Peoples Democratic Party, PDP Presidential candidate, Atiku Abubakar, has laid bare his programme for universities under the control of the federal government if elected to succeed President Muhammadu Buhari in February’s general election.
Atiku’s unveiling of the new-turn the federal universities would take under his projected government was at the opening ceremony of the Nigerian Bar Association’s Annual General Conference in Lagos, while speaking on other reforms he has in place.
The ex-Vice President said he was of the view that the federal government is lacking in resources and is currently biting more than he could chew, adding that the way he would go, is that his government would partner with the private sectors and let go so many things, including universities.
His word, “One of the fundamental reforms I have in my policy document is to encourage the private sector as far as the development of the country is concerned — both foreign and local. It is very essential because the federal government does not have the resources to do all the things that they want to do.
“The only way is to make sure that a conducive environment is available for the local and foreign investors to participate in the development of our country, whether it is infrastructure, education and healthcare.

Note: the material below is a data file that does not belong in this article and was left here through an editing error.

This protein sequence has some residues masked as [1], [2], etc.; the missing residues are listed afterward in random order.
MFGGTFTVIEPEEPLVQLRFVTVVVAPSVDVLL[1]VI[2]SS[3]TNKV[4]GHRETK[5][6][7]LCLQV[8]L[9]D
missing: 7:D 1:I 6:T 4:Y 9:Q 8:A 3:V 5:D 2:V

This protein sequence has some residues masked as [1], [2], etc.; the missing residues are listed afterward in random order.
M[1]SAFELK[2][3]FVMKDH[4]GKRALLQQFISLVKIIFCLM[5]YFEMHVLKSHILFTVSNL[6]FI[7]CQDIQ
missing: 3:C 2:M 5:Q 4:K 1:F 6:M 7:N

“I had an argument with a university professor from Federal University, Lokoja. He said he read in my policy document that I intend to devolve, in other words, to return education to the states. How dare I do that?
“I said: ‘Mr professor, do you realise that the first set of our universities belongs to the regional governments?’ He said, ‘yes’. I said ‘who are the successors of the regional government?’ He said: ‘the states’.
“I said the children you send to America or England, who own those universities? Mostly the private sector. So, why is it that you think we cannot do it here? We don’t have the money.”
Commenting on the state of the nation, Atiku said, Atiku said since 1999, Nigeria had never experienced this level of poverty, insecurity and unemployment.
“Since the return of democracy in 1998/99, Nigeria has never found itself in such a very very critical point in our history.
“Today, we have had all the negative indices. Today, we are all disunited in the nation. We have never experienced this level of poverty. We have never experienced this state of insecurity. We have never experienced this level of unemployment. We have recognised all these negative development in our history.
“This is where history and experience beckon on us to make sure that we don’t get it wrong at this point in time otherwise if we get it wrong. I don’t know when we will ever get it right. I have been involved in the struggle to return this country to democracy to this country in the time of military days. In fact, I can even say I was even lucky to be alive because so many of my contemporaries have been killed in this struggle but by the grace of God I have survived till this point in time,” he said.